There were plenty of people out, a mix of locals and tourists overspilling from the Louvre’s courtyards. Rosie’s kids, C and L, are two of my best friends under five, and were characteristically charming. We ate packed lunches on the green metal chairs that dot the park while they chatted away in franglais (their mother is English and their father French). We ended the afternoon watching the kids take a ride on the manège, or merry-go-round. These old-fashioned rides are everywhere around Paris – in the larger parks, but also in local squares and by various Métro stations. They are a staple of the lives of every young Parisian; if you ever wish to win over a Parisian toddler, come equipped with a pocketful of manège tokens.
After the park, I ducked into Smith & Sons on Rue de Rivoli, which is just a revamped WHSmith (a high-street bookshop in the UK). It’s an odd place, in some ways: they sell a 5-euro can of baked beans and an 11-euro jar of Marmite, aimed at Anglophiles with cash to burn, but I do like it there nonetheless. I wandered around the aisles for a good hour, throwing eight different books into my basket. I felt a little bit frenzied for a few minutes by the heft of my would-be purchase, but eventually managed to talk myself down to leaving with only one. And perhaps not the most sexy one, BUT, I have been consumed by it ever since! I’ll elaborate in the book section below.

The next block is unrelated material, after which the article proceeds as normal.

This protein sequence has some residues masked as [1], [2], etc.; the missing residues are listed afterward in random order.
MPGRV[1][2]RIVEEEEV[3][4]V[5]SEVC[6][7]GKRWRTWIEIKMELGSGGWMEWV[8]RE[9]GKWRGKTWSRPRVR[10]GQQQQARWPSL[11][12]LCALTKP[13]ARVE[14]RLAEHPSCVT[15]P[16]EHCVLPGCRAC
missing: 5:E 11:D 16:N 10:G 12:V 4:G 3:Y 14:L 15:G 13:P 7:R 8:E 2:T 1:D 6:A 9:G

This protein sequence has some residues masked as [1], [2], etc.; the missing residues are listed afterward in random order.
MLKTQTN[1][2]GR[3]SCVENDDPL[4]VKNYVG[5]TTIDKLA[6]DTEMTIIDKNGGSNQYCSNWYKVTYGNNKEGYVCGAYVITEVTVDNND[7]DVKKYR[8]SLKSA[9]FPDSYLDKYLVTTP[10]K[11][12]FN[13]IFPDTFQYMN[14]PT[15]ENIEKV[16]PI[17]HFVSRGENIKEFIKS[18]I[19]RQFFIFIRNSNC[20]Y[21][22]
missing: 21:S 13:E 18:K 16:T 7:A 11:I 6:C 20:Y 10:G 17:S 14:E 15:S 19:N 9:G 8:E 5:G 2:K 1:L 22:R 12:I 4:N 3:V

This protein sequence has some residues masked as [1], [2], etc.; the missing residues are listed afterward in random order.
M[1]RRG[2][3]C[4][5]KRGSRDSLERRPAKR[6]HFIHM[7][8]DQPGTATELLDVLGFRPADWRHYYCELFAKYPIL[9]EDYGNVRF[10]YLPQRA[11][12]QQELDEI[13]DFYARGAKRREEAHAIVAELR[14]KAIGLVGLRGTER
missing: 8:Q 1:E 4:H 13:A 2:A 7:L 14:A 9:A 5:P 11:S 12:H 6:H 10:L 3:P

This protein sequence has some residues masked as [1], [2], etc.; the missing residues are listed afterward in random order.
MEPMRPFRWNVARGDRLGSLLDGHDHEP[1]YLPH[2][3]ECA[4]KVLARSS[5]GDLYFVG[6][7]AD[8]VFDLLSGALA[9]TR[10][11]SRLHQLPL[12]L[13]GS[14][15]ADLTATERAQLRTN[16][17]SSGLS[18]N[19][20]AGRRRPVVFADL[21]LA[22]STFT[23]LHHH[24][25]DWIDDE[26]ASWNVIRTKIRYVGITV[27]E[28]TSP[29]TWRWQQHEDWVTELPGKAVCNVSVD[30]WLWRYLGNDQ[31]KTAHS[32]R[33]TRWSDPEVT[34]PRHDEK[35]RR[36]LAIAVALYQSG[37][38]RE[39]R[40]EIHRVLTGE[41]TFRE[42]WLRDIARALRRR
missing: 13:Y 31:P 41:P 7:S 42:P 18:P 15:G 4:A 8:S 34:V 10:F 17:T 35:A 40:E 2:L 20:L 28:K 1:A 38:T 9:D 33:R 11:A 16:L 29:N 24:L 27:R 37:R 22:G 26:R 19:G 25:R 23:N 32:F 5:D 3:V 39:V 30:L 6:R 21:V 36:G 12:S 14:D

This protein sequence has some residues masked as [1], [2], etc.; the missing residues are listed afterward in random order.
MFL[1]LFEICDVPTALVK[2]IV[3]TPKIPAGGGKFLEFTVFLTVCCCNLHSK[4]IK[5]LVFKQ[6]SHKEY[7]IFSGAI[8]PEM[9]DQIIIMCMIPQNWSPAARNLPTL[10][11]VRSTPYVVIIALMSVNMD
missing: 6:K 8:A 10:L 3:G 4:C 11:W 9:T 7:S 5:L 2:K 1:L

Thirty-second book club
So, this weekend I have been reading a book called Economics: The User’s Guide, written by Ha-Joon Chang, a South Korean economist who’s a professor at Cambridge University and London’s School of Oriental and African Studies (SOAS). I am very interested in society, culture and politics but/and I sometimes feel I lack rigorous knowledge when it comes to the economic aspect of all those things. It’s something I have even thought I could do a Master’s degree in at some point…but after leafing through Chang’s book on Rue de Rivoli, it was clear that his was exactly the kind of smart but accessibly written book that could give me at least the underpinnings I’ve been seeking. It was expensive at 20 euros, but far cheaper than almost any Master’s degree!
What I have read so far is excellent. First the author defines, to the degree it’s possible, what economics is and isn’t; then he takes the reader on a brief tour of economic history, from the Middle Ages up until 2014 (when the book was written), and next he lays out different economic theories and approaches, including the most prevalent today, the Neoclassical School (nothing to do with Roman-style columns, as it turns out). I am relieved, in a way, that I know a bit more about these topics than I thought, and also comforted to read it all laid out so plainly and thoughtfully, like: “Money is a symbol of what others in your society owe you, or your claim on particular amounts of the society’s resources.”